Having spent weeks telling us that the spread of Covid-19 is largely down to the irresponsible behaviour of a minority of people in their own homes - the Scottish Government has now decided that restaurants and bars in central Scotland should all be closed from Friday 09 October until Saturday 25 October 2020.
Seems to me like yet another collective punishment for people who have been following the rules all along - when the authorities should be focusing their attention on those who are not doing the right thing, for whatever reason.
So why are some people not taking the official government advice seriously?
Why does someone like Margaret Ferrier for example, an MP from Nicola Sturgeon's own SNP party, seem to think it's OK to behave badly and make up her own rules as she goes along?
Coronavirus and Collective Punishments (02/09/20)
The Scottish Government is telling Glaswegians they can't socialise with friends and family inside their own homes.
Now this is down to the irresponsible behaviour of a small minority who refuse to practice social distancing, wear face coverings and/or observe the advice on hygiene standards.
So it feels like a collective punishment, if you ask me.
Surely, a better solution is to focus on those who are not taking things seriously instead of penalising people who have been playing their part and following the rules all along.
Coronavirus: Visiting restrictions reintroduced in Glasgow area
Media caption - Coronavirus: Household visit ban returning in Glasgow area
Restrictions on visiting other households have been reintroduced in Glasgow and two neighbouring areas after a rise in coronavirus cases.
The new rules affect more than 800,000 people in Glasgow city, West Dunbartonshire and East Renfrewshire.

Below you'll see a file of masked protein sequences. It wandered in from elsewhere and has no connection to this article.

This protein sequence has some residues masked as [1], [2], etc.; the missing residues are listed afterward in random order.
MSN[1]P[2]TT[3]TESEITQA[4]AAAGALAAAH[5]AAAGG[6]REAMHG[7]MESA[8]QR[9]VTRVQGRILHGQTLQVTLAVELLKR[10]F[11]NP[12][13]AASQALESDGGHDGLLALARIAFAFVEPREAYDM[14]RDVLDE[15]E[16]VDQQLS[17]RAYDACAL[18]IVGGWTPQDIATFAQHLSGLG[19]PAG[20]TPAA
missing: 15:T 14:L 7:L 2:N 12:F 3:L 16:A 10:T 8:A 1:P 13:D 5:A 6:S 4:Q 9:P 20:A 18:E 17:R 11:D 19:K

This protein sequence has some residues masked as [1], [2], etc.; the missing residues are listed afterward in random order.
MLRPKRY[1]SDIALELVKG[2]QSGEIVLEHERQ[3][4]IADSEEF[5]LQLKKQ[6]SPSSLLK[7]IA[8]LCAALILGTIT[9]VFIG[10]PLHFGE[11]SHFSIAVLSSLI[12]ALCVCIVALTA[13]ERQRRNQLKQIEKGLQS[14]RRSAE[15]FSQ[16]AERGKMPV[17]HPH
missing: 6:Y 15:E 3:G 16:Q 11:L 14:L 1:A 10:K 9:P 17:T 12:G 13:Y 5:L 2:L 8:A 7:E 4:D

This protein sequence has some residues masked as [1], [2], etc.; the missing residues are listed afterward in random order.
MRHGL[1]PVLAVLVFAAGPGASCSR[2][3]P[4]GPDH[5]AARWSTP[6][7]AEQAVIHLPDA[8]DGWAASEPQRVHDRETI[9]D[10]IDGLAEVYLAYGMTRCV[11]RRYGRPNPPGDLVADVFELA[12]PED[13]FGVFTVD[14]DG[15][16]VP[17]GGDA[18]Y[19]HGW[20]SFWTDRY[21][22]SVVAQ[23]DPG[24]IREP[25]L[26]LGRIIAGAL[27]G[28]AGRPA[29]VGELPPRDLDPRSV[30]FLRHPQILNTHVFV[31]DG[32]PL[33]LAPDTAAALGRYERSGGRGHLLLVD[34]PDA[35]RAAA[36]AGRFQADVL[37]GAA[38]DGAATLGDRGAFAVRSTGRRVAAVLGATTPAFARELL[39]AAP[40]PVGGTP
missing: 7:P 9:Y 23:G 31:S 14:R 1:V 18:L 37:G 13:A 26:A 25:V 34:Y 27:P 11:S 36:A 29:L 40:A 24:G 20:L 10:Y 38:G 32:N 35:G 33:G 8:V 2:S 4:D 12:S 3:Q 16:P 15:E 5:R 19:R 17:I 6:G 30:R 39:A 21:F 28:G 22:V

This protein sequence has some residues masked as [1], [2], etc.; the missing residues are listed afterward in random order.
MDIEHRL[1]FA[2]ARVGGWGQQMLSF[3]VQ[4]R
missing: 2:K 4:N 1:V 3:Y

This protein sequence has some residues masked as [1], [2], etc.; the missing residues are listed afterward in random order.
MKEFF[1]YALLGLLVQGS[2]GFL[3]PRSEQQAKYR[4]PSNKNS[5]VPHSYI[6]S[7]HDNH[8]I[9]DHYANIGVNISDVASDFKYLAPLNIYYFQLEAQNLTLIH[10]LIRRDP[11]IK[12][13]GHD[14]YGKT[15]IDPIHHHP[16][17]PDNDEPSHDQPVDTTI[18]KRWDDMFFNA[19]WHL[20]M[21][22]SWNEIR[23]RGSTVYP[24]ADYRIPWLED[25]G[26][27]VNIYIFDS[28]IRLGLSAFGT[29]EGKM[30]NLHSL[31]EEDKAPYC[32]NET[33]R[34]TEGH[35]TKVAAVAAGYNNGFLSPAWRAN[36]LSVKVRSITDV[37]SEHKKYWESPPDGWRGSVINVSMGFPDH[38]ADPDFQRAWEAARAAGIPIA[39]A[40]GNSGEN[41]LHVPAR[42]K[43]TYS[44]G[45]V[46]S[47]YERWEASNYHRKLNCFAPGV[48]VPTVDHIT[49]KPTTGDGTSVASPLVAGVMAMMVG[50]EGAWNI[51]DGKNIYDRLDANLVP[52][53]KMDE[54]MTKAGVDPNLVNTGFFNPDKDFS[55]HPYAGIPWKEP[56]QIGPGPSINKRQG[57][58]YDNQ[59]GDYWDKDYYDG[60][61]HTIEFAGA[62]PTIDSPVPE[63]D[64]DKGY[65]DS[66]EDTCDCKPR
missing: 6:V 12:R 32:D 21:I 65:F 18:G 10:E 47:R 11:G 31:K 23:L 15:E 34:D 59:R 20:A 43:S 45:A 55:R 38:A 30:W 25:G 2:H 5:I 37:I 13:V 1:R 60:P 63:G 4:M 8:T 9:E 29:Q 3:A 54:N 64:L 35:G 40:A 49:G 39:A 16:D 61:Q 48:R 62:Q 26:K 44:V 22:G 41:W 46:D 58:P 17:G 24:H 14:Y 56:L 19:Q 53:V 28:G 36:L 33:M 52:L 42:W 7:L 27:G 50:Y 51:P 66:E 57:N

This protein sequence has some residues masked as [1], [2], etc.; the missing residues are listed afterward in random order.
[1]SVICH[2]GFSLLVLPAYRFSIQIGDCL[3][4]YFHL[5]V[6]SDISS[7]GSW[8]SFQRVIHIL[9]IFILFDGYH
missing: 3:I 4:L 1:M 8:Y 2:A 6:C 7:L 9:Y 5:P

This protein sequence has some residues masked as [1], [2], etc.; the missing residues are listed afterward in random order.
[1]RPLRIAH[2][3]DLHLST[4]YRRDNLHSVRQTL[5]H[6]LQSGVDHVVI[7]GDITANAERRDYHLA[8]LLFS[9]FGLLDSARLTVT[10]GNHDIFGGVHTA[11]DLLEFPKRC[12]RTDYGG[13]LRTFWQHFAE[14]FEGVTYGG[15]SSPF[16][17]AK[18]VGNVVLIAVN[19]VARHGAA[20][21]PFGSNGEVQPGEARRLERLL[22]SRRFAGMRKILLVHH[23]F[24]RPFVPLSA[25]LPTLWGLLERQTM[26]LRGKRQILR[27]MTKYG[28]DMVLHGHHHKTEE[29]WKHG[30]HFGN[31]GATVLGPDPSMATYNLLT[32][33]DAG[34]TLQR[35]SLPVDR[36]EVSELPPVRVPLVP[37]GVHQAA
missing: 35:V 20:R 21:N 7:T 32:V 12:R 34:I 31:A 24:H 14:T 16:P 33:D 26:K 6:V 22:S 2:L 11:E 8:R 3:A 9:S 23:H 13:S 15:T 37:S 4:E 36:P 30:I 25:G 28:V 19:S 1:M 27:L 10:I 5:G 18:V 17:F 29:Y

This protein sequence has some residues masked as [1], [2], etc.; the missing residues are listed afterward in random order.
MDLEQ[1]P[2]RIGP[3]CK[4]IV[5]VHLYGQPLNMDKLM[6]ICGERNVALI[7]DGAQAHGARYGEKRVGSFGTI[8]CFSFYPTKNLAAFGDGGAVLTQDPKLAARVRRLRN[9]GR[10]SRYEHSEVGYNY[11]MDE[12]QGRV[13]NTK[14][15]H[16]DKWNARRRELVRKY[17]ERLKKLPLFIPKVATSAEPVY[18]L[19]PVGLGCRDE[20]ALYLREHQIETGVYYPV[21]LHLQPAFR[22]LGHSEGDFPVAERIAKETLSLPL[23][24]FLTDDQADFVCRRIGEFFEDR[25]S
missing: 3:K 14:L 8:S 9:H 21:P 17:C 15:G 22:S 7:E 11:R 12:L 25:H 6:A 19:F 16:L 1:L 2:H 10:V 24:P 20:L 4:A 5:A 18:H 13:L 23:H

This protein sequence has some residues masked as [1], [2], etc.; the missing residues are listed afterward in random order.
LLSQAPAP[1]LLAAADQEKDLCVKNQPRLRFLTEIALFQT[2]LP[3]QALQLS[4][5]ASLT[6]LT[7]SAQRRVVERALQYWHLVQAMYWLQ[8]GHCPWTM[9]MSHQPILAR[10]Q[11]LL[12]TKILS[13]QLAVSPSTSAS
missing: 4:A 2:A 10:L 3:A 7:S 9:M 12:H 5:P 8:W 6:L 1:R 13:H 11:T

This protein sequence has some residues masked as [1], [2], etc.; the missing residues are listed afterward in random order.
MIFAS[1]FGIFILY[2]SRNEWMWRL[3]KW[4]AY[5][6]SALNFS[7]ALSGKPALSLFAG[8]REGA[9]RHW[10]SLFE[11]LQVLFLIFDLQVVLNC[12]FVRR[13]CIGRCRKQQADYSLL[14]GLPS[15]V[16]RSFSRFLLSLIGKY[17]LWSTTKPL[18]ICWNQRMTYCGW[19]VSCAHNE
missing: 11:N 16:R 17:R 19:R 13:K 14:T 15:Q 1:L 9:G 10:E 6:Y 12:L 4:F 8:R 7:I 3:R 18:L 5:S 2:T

They are being told not to host people from other households in their own homes or visit another person's home.
The restrictions came into effect from midnight. They will last for two weeks, but will be reviewed after a week.
First Minister Nicola Sturgeon said on Tuesday that 135 of the 314 new cases in Scotland over the past two days had been in the Greater Glasgow and Clyde area.
She said Covid-19 continued to be a dangerous and potentially deadly virus.
"It is spreading again, particularly in these three local authority areas, and we believe that, in these areas, it is spreading primarily as a result of household gatherings," she said.
The restrictions affect 633,120 people living in Glasgow, 95,530 in East Renfrewshire and 88,930 in West Dunbartonshire.
People living in those areas should also not visit someone else's home, no matter where it is.
The only exception is for those in extended households, who can continue to meet indoors.
Only essential indoor visits will be allowed in hospitals and care homes.
People from different households can continue to meet outdoors as long as they follow the guidance, and outdoor visits to care homes are still permitted.
"It should be a wake-up call for all of us to stick to the guidelines and stop this virus spreading any further or any faster."
Ms Sturgeon said the reopening of schools had not been responsible for what had happened.
She said a "very small number" of school-age children had tested positive for the virus, and that this had mostly been driven by community transmission.
"Part of the reason that we have to take tough action, where necessary, to minimise community transmission is to stop that becoming a problem for schools," she said.
She added that the preventative action was designed to keep schools open and businesses operating.Image copyrightPA MEDIA
Ms Sturgeon had raised concerns earlier in the day after the latest daily figures showed that 66 of the 154 new cases recorded in Scotland had been in the NHS Greater Glasgow and Clyde area.
That compared with an average of eight cases a day in the same area in the first two weeks of August.
The daily incidence rate of Covid-19 is now almost 33 new cases per 100,000 people in West Dunbartonshire, 22 in Glasgow and almost 19 in East Renfrewshire. The rate for the rest of Scotland is just over 10.
The local lockdown which was imposed in Aberdeen last month had been triggered by a rate of 14 cases per 100,000 population.
Donald Macaskill, chief executive of Scottish Care, said the announcement was a bitter blow to care homes in the three affected local authority areas.
He told BBC Scotland's The Nine: "Unfortunately it is the selfish behaviour and attitude of a few, who have put themselves first, which have meant that some of our most vulnerable citizens have been prevented from meeting their families.
"I am extremely disappointed that there will be hundreds of families not able to visit each other indoors in the next week or so."